Overcoming Children’s Peanut Allergies: Boiled Peanuts Show Promise

Peanut Allergy No Peanuts Concept

Peanut allergies are a common type of food allergy that affects millions of people worldwide. They are caused by an immune system reaction to proteins found in peanuts and can result in severe symptoms such as itching, hives, difficulty breathing, and even anaphylaxis.

According to the results of a clinical trial at Flinders University and SAHMRI, boiling peanuts for as long as 12 hours could help overcome children’s peanut allergies. The study found that up to 80% of children with peanut allergies became desensitized to eating peanuts.

The clinical trial, which was funded by the Channel 7 Children’s Research Foundation in South Australia and published in Clinical & Experimental Allergy, tested the effectiveness of a therapy that delivers sequential doses of boiled peanuts followed by roasted peanuts for overcoming peanut allergies in children.

The trial built on previous research conducted by senior author and Flinders University’s College of Medicine and Public Health Associate Professor Tim Chataway showing that heat affects the protein structure and allergic properties of peanuts, meaning they were less likely to cause a severe allergic reaction.

“Small and increasing doses of boiled nuts were first given to children to partially desensitize them, and when they showed no signs of an allergic reaction, increasing doses of roasted peanuts were then provided to increase their tolerance in the next stage of treatment,” says Dr. Chataway.

To achieve this multi-step process known as oral immunotherapy, the researchers asked 70 peanut-allergic children (6-18 years) to consume peanuts boiled for 12 hours for 12 weeks, 2 hour boiled peanuts for 20 weeks, and roasted peanuts for 20 weeks.

This novel two-step therapy was tested in anticipation of achieving the daily targets of participants consuming 12 roasted peanuts without allergic reactions.

The results show 56 of the 70 (80%) participants became desensitized to the target dose of peanuts. Treatment-related adverse events were reported in 43 (61%) of participants, however, only 3 withdrew from the trial as a result, demonstrating a favorable safety profile.

Flinders University’s College of Medicine and Public Health and South Australian Health and Medical Research Institute Associate Professor Luke Grzeskowiak, the lead author of the study, says with up to 3% percent of children in Western countries grappling with peanut allergies, this clinical trial could help develop a novel treatment pathway to reduce the risk of accidental peanut exposure and significantly improve quality of life for peanut-allergic children and their carers.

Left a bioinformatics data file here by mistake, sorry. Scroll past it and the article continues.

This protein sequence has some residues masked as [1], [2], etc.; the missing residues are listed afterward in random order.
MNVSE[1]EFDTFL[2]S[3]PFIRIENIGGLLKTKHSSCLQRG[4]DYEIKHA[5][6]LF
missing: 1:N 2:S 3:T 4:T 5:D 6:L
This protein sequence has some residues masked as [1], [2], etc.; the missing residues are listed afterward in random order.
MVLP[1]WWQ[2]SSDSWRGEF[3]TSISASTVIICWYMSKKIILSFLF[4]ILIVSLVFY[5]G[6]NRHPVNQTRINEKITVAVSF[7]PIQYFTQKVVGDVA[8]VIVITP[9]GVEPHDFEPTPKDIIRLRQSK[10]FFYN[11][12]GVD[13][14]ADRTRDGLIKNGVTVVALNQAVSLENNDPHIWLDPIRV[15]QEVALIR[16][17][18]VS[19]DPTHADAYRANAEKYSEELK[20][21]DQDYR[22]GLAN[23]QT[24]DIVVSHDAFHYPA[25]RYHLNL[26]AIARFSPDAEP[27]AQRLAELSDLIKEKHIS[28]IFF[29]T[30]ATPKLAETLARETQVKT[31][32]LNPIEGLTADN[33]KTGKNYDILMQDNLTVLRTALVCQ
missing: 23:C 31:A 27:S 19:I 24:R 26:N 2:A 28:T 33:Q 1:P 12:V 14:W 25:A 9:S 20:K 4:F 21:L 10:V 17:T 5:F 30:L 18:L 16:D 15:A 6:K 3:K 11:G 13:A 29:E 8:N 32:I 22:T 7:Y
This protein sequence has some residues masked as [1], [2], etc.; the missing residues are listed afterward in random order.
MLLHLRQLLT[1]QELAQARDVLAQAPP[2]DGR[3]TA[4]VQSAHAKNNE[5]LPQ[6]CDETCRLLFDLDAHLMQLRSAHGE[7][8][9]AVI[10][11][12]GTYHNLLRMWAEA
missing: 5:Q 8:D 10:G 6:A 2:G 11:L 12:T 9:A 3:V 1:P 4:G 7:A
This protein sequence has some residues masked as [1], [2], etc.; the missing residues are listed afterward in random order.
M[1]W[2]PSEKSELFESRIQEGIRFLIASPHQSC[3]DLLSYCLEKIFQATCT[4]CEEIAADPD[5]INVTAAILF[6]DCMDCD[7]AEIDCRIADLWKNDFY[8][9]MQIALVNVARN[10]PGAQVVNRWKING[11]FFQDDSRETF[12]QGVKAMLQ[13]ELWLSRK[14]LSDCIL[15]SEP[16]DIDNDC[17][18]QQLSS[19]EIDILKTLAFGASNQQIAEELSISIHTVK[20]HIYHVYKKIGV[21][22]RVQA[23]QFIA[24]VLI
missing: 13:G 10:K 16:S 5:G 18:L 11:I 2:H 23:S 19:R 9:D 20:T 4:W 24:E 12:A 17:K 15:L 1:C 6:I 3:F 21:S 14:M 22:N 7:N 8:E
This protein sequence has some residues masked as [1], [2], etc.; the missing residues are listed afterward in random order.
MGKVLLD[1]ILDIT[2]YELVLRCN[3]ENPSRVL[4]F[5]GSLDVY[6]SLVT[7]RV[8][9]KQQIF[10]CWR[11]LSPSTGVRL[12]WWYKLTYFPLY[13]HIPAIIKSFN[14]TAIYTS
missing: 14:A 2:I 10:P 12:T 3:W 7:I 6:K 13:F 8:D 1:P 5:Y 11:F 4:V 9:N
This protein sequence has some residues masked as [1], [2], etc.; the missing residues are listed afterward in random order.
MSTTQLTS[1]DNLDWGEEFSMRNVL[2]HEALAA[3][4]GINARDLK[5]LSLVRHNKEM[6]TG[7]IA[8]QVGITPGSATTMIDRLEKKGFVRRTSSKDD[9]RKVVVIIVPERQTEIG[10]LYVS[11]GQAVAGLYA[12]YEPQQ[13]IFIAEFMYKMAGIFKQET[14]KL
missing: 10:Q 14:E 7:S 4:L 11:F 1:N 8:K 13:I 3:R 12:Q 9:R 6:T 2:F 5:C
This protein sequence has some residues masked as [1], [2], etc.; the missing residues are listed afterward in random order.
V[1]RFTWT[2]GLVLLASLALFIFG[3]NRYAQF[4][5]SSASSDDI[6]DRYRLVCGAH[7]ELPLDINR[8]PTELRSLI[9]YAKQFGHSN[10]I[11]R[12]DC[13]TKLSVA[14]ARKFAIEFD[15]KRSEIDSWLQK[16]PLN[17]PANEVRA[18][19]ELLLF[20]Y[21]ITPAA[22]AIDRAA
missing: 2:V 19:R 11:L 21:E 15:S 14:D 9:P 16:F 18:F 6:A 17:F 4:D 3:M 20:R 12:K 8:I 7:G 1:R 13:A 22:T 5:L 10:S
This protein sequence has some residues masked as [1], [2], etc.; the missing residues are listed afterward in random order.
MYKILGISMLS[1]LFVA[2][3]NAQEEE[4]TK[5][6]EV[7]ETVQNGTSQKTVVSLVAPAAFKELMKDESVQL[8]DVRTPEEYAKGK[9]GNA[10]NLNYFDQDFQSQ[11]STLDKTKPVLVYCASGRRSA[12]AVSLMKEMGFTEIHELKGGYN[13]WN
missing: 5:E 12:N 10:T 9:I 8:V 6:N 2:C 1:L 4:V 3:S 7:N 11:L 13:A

“Our clinical trial shows promising early signs in demonstrating that boiling peanuts may provide a safe and effective method for treating peanut-allergic children with sequential doses of boiled and roasted peanuts over an extended period of time,” says Associate Professor Grzeskowiak, Channel 7 Children’s Research Foundation Fellow in Medicines Use and Safety.

“With no currently approved treatment for peanut allergy in Australia there is a lot more research to be done. Unfortunately, oral immunotherapy doesn’t work for everyone and we are in the process of improving our understanding of how these treatments work and what factors can influence how people respond to treatment. This will be really important for assessing individual suitability for treatment and improving treatment decisions in the future.”

The study was undertaken in collaboration with Pediatric Allergist Dr. Billy Tao, who has been developing the novel desensitization process to treat peanut allergies for the past decade after being inspired by similar research in the 1990s.

The study authors conclude that while these findings hold great promise that current approaches to oral immunotherapy could be made safer and more effective, but this requires confirmation in a larger definitive clinical trial.

Reference: “Oral immunotherapy using boiled peanuts for treating peanut allergy: An open-label, single-arm trial” by Luke E. Grzeskowiak, Ph.D., Billy Tao, Ph.D., Kamelya Aliakbari, Nusha Chegeni, Scott Morris and Tim Chataway, 11 January 2023, Clinical & Experimental Allergy.
DOI: 10.1111/cea.14254

The study was funded by the Channel 7 Children’s Research Foundation 

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